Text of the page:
After reading parts of Jack McCallum's book Seven Seconds or Less I realized something, we as fans were witnesses to something that was almost as powerful as the rivalries of old.
What the two have to do with each other maybe closer that you think, given that SSOL system brought about a major change in the NBA and created a phenomena that only Jordan, Magic, and Bird could have brought about, after my quick scanning I began to appreciate more and more what I had witnessed.
The idea of getting down the court in transition as fast as possible is not solely the invention of Mike D'antoni, it was around long before he ever grabbed a clip board or even laced up his shoes, basketball icons have been preaching it ever since the Celtics were established, well maybe not that long but close to it. In fact the idea of the whole run and gun originated in Rhode Island and was called Run-and-Shoot, but that's a different post, it was none other than Red Auerbach who perfected it with HOFer Bob Cousy running the show.
Since then there have been very few great teams that have not in some way incorporated this style into their way of playing, yes they scored less points then today but that has more to do with the invention of the shot clock and three point line than anything else, the Celtics teams of old, the Showtime Gang run by Magic Johnson, and even the Bulls to some extent. All had this in common they were unstoppable in transition, fast and, pleasing to the eye, it's no coincidence that the climax of the NBA's long storyline has been during those era's dominated by those teams, fact was they were entertaining to watch and they won two great combinations.
The revolution that was so innovative was actually a renaissance of basketball genius it had been done before but we now dedicated fans had never seen it before and up until that point were less than casual, not until a borderline all-star point guard who's expiration date seemed to be well in site and a coach who had already been once fired, did we become more than just passers-by we became real fans.
It was D'antoni like Auerbach and Nash like Cousy who orchestrated this style to perfection and gave us a glimpse of real basketball, the question in my mind at least is not whether the style is successful but whether the players can or are available to make it successful.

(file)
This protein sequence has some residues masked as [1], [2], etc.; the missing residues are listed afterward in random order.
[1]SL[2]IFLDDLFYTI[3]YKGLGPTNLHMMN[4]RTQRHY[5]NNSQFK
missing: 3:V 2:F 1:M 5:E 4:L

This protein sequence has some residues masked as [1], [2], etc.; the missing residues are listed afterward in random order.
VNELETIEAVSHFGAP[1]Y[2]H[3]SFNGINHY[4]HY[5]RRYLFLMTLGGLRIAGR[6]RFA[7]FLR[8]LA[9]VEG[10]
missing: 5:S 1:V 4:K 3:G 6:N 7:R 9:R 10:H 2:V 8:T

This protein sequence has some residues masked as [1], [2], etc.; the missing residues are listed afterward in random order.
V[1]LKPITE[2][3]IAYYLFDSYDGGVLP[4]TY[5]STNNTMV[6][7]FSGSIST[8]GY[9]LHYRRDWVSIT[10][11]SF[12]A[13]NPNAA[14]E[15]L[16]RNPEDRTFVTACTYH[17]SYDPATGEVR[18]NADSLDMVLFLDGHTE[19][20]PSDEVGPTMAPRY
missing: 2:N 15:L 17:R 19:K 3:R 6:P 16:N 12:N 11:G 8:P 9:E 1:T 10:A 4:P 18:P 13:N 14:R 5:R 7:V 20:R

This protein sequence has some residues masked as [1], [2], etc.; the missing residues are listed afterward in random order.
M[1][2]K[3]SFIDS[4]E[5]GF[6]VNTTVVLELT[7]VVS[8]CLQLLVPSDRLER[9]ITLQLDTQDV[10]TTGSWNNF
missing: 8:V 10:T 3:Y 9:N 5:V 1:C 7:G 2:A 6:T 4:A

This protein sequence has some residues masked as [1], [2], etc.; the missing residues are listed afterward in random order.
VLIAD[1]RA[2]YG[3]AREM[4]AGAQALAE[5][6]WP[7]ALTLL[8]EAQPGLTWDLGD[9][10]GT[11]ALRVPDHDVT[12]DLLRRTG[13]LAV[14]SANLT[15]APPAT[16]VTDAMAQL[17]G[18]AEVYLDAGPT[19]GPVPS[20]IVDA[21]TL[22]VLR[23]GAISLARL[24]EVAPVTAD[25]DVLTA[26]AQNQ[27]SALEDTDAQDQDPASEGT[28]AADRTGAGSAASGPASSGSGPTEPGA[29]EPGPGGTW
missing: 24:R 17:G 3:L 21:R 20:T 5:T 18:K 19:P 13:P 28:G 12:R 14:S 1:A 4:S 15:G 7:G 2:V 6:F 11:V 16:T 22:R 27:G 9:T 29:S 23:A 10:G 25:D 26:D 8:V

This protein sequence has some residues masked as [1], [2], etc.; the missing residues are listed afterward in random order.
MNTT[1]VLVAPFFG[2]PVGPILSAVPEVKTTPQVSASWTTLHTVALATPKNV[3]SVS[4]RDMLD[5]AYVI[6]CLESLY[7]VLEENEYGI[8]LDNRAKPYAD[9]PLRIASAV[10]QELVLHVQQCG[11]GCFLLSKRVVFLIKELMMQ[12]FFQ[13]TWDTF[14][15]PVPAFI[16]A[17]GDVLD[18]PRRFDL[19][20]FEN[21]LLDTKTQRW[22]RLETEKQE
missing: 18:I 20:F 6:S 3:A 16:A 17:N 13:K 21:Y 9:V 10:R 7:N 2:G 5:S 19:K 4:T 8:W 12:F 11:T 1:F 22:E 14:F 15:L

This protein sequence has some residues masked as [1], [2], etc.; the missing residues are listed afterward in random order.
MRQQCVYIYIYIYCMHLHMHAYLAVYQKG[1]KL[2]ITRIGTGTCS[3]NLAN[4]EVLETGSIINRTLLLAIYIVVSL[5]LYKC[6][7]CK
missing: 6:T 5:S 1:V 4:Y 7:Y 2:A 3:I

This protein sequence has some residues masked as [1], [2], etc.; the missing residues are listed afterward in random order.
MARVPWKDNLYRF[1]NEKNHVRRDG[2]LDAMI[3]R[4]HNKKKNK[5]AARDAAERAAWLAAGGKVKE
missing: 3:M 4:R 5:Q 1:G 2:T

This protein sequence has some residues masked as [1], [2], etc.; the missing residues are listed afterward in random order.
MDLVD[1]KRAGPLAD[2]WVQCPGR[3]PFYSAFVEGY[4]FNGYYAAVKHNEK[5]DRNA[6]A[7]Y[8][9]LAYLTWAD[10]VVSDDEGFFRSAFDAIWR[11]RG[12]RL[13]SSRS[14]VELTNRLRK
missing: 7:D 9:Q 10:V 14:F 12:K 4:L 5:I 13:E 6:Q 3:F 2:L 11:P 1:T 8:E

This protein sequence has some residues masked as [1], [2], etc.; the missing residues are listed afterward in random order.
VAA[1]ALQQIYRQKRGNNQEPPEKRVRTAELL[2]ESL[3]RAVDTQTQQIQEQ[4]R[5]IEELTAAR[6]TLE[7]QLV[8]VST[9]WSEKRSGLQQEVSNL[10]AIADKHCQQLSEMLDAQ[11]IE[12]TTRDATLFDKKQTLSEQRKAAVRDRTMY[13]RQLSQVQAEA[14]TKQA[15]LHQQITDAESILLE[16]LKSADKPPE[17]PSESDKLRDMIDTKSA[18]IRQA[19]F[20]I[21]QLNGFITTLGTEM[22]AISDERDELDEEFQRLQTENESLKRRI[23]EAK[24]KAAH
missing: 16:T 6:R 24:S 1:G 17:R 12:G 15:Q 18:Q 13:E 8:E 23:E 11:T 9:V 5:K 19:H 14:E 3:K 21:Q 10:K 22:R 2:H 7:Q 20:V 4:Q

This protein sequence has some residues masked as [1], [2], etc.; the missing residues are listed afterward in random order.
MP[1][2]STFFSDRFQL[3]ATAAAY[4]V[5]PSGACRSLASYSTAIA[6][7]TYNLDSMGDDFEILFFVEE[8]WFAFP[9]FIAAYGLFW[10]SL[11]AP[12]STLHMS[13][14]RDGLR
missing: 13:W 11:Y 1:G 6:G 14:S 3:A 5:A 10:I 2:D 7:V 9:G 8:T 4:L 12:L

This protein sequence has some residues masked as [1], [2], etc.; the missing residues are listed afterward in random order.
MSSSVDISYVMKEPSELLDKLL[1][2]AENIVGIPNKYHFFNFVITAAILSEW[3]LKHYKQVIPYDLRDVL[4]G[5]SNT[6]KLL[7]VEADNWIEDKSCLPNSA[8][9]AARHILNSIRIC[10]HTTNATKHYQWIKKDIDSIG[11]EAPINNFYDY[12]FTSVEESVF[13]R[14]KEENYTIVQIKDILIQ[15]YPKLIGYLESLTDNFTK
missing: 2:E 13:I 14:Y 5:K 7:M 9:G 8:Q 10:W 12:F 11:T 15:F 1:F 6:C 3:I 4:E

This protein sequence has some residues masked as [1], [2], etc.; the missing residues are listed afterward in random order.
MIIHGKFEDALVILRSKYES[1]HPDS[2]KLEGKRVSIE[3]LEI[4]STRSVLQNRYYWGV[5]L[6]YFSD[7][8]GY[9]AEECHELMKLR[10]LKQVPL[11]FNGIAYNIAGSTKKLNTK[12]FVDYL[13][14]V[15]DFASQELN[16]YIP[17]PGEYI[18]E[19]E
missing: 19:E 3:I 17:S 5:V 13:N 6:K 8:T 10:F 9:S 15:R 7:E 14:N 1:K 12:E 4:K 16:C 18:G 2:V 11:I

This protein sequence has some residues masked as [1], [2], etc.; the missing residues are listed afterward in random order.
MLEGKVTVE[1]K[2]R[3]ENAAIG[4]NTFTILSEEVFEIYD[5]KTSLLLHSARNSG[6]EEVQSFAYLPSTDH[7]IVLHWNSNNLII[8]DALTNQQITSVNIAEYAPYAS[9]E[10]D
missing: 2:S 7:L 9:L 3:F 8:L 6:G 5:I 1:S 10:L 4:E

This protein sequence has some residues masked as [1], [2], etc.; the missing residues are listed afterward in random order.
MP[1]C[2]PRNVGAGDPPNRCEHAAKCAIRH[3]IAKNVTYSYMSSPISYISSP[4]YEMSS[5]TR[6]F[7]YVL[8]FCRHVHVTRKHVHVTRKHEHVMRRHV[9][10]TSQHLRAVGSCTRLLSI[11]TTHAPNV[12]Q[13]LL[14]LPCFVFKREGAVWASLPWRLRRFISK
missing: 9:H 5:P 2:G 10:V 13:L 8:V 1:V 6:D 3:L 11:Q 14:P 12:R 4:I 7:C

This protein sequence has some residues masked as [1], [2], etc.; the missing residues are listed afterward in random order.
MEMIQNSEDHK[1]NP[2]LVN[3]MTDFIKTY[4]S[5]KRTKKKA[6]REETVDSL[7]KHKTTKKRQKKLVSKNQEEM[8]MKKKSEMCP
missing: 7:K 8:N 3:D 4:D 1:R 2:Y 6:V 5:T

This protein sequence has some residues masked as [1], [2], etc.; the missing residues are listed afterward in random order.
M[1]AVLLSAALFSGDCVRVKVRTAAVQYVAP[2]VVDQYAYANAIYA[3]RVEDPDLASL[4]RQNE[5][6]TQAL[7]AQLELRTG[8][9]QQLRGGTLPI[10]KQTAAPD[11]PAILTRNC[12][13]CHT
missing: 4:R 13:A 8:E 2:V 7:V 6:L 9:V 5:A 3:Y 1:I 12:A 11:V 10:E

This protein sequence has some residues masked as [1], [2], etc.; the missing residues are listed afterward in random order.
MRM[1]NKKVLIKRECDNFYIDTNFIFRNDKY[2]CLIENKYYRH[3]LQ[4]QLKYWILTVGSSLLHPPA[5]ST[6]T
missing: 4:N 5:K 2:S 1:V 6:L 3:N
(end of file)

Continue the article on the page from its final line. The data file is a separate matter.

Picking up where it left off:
It seemed Phoenix had added all the right pieces with a young core and a veteran leader, they were going to take this league by storm, and for three seasons they did. While playing the ultimate game of what ifs we might be talking about a small dynasty in which during the 2005-2006 conference semi-finals against the Mavericks the Suns had won or how the Suns beat the Spurs at home in game four of the 2006-2007 playoffs something this Suns group had never done, and how that was the turning point on their way to winning the series and facing the Cavaliers who they almost certainly would have beaten.
Instead we face the reality that Amare Stoudemire had season ending surgery keeping him from the Dallas series and the gut wrenching suspension of none other than Stoudemire and maybe much worse Boris Diaw.
With that ended an small entire era of life changing basketball that changed the game itself, brought fame to the unknowns and greatness to the formerly mediocre. It brought about new fans who relished the opportunity to see their team play the Run' n Gun' Suns, until 2007-2008 season when the first piece of the power supply was bartered by an outsider who's idea of success was watching others achieve it and riding their coattails, and never again would we see the great style played in this transcendent way again.
So lets say one last good-bye to our era of Run' n Gun' as it goes away back into the vault, what we now may know is that it was bigger than the Suns and we may not see it again for a long time.
If a team doesn't win a championship can they still be a success?
No they must win a title. (69 votes)
Yes as long as they entertaining. (131 votes)
200 total votes